If you want a mac mini, buy a mac mini. That's about the size you just described and it uses laptop parts. The components you asked for would be a fire hazard. I suggest a class in thermodynamics before you ever decide to build your own computers



    No, a Mac Mini is not about the size I described. I wrote "larger than a Time Capsule". BTW, I aced my thermodynamics class when I was a physics student.
  • Reply 67 of 331
    tallest skiltallest skil Posts: 43,399member
    Quote:
    Originally Posted by mcarling View Post


    I have two Time Capsules, so I know how large they are. I also recall that I wrote "larger than a Time Capsule".



    No, a Mac Mini is not about the size I described. I wrote "larger than a Time Capsule". BTW, I aced my thermodynamics class when I was a physics student.



    Sure, but mentioning it implies the same footprint, so I figured you meant something with the same footprint and twice or thrice the height. Sort of a, well…



    NeXTCube 3.0, as it were (The G4 Cube being 2.0).
  • Reply 68 of 331
    mcarlingmcarling Posts: 1,106member
    Quote:
    Originally Posted by Tallest Skil View Post


    Sure, but mentioning it implies the same footprint, so I figured you meant something with the same footprint and twice or thrice the height. Sort of a, well?



    NeXTCube 3.0, as it were (The G4 Cube being 2.0).



    I didn't imply anything about the form factor. It could be cube shaped or it could be very flat. Lately, the trend seems toward very flat. BTW, putting two Xeons into something the size of the NeXT cube would require forced air cooling, which the NeXT cubes didn't have.
  • Reply 69 of 331
    wizard69wizard69 Posts: 13,377member
    The future is heterogeneous computing. This requires that the GPU be coupled closer to the CPU and RAM than ever before.
  • Reply 70 of 331
    tallest skiltallest skil Posts: 43,399member
    Quote:
    Originally Posted by wizard69 View Post


    The future is heterogeneous computing. This requires that the GPU be coupled closer to the CPU and RAM than ever before.



    Ugh, "Intel Integrated x000" here to stay. I hate that future.
  • Reply 71 of 331
    cgjcgj Posts: 276member
    Quote:
    Originally Posted by Tallest Skil View Post


    Ugh, "Intel Integrated x000" here to stay. I hate that future.



    Great for laptops, small desktops and possibly dual-running with a discrete chip on all-in-ones.



    But not Pro desktops like the Mac Pro
  • Reply 72 of 331
    wizard69wizard69 Posts: 13,377member
    Quote:
    Originally Posted by Tallest Skil View Post


    Ugh, "Intel Integrated x000" here to stay. I hate that future.



    Intel will have no choice but to get it's act together with respect to integrated GPUs otherwise they will force Apple into AMDs arms. AMDs integrated Fusion processors are pretty impressive when stacked up against Intels offerings right now. If the next chips more than double that gap Intel will be hurting. What is funny here is that LLano actually runs graphicals work loads faster than intel while using less power.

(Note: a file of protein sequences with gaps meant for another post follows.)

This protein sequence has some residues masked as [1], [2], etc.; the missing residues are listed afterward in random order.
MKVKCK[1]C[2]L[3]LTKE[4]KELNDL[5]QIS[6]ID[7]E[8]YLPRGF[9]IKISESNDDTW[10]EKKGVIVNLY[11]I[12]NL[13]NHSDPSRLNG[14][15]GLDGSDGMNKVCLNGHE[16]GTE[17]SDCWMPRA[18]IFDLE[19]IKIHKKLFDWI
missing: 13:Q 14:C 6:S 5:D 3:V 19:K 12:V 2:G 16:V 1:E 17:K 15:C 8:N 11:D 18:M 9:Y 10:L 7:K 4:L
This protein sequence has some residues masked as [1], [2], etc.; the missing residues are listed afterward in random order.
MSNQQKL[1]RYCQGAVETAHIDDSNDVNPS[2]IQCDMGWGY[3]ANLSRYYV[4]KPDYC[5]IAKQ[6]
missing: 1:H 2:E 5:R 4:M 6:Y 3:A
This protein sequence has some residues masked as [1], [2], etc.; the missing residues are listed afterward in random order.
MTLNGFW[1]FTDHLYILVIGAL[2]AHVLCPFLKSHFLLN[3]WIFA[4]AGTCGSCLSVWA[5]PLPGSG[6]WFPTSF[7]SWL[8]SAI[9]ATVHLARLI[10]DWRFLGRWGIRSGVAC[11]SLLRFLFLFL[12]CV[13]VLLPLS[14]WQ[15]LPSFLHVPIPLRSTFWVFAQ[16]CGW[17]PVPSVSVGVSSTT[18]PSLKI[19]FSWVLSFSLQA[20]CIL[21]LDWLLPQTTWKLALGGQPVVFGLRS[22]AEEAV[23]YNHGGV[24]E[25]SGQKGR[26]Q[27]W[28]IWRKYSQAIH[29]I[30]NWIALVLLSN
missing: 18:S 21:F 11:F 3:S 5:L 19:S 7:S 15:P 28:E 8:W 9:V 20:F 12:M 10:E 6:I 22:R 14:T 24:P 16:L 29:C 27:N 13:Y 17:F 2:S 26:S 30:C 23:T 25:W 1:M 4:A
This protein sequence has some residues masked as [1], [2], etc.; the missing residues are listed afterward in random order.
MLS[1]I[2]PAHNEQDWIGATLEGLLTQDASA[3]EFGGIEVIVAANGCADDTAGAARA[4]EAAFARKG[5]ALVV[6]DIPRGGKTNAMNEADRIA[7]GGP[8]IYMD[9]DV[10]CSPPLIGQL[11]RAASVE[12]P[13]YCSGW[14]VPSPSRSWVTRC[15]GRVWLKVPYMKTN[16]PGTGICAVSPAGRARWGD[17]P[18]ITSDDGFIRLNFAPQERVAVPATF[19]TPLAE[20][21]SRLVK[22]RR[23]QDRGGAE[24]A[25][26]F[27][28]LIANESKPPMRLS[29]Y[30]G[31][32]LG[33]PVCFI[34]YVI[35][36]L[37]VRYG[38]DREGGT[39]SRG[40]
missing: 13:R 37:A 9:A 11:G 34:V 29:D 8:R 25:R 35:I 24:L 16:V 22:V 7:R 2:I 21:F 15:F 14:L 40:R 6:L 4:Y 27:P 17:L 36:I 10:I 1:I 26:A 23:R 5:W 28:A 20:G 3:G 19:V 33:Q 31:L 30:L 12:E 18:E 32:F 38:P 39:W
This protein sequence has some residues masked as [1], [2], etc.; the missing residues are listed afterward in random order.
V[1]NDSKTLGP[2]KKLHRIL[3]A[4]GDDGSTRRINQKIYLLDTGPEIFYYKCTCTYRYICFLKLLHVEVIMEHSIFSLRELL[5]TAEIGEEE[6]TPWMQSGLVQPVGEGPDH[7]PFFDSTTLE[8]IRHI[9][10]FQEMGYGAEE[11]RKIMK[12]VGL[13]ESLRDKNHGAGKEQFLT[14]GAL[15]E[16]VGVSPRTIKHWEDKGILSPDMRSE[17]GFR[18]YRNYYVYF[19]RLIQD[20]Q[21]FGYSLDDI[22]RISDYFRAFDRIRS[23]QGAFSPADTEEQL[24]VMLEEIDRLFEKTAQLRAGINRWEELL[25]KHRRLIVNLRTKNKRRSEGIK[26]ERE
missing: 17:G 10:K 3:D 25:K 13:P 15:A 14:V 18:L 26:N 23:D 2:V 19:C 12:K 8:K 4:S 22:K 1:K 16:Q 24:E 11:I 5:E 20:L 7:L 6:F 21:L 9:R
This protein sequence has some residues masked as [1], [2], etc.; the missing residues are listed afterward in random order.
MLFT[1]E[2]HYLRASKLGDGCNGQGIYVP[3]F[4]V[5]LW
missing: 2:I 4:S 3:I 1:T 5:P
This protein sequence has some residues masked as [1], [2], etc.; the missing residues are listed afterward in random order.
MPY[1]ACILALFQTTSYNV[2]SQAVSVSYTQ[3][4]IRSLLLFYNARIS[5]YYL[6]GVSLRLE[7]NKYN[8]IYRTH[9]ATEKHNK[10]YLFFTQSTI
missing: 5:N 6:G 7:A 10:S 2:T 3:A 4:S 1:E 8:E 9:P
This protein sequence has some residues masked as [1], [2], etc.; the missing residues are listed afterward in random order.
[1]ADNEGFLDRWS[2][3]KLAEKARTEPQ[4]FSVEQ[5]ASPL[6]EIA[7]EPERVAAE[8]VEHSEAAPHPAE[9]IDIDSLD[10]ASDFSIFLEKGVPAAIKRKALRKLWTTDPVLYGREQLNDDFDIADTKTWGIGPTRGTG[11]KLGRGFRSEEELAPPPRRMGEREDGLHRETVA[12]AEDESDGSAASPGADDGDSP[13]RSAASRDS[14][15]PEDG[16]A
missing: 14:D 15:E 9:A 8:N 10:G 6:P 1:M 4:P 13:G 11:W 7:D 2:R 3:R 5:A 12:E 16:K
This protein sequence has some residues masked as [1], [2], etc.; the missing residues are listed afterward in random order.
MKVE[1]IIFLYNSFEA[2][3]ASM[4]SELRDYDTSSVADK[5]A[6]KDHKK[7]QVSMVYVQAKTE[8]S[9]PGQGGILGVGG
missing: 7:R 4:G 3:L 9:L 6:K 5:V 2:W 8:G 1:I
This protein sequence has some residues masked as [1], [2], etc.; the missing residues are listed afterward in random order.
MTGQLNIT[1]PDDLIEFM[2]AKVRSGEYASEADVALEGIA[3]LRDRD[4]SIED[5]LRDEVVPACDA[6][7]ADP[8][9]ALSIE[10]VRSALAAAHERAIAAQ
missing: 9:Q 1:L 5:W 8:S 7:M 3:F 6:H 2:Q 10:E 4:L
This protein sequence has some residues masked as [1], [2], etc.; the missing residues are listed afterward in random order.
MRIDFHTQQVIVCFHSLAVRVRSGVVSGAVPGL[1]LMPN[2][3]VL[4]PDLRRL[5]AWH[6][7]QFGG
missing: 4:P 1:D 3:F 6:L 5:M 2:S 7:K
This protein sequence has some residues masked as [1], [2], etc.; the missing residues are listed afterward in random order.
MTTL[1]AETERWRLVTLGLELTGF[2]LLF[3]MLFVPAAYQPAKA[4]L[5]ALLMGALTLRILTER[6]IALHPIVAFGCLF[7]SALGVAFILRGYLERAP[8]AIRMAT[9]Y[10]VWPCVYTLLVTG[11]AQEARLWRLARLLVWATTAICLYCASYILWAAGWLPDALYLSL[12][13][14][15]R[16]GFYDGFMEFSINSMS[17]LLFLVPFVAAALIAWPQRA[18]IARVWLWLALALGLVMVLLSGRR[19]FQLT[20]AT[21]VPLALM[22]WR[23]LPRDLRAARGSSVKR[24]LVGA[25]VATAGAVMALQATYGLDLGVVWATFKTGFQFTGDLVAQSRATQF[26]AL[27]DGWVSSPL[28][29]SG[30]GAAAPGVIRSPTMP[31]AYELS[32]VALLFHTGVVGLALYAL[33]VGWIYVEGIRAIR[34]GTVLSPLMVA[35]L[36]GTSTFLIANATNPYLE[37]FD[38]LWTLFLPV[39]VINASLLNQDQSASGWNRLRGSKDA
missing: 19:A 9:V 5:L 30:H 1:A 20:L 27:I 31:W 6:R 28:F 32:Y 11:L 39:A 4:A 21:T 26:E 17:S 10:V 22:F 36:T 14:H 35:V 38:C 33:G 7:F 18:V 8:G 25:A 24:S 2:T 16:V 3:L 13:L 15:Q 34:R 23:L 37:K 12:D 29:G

The point here is that unless you have special needs today's integrated GPUs aren't to bad. The next generation ought to be substantially better.
  • Reply 73 of 331
    mcarlingmcarling Posts: 1,106member
    Quote:
    Originally Posted by wizard69 View Post


    The point here is that, unless you have special needs, today's integrated GPUs aren't too bad.



    I agree with this. I recently bought a 13" MacBook Air. So far, I am entirely satisfied with the graphics performance of the Intel HD3000. However, I have not yet tested the ability of the HD3000 to drive an external display.
  • Reply 74 of 331
    wizard69wizard69 Posts: 13,377member
    Quote:
    Originally Posted by mcarling View Post


    I agree with this. I recently bought a 13" MacBook Air. So far, I am entirely satisfied with the graphics performance of the Intel HD3000. However, I have not yet tested the ability of the HD3000 to drive an external display.



    I just finished an article on the next generation ATOM chip and frankly the only thing that got a significant boost there was the GPU, which came in 3X faster. Of course ATOM's GPU was pretty terrible to begin with.



    Likewise I.m hearing good things about Intel's Ivy Bridge which should be at least 2X faster. More importantly it should support OpenCL.



    In other words many users will do fine with the Intel Graphics. The only good reasons to stay away are the lack of good OpenCL support and the lackluster 3D behavior. However if you don't need 3D or OpenCL then Intel integrated is no longer a serious mistake.
  • Reply 75 of 331
    hmmhmm Posts: 3,405member
    Quote:
    Originally Posted by wizard69 View Post


    However if you don't need 3D or OpenCL then Intel integrated is no longer a serious mistake.



    I would think they'd want to maintain some options here on the "pro" machines. You never know with apple though. If they determine not that many mac users need these features, they may drop them. Autodesk and a couple other companies have brought a lot over to the mac side since the switch to intel, not that I'm a big fan of Autodesk. They are like the Adobe of the 3d world
  • Reply 76 of 331
    wizard69wizard69 Posts: 13,377member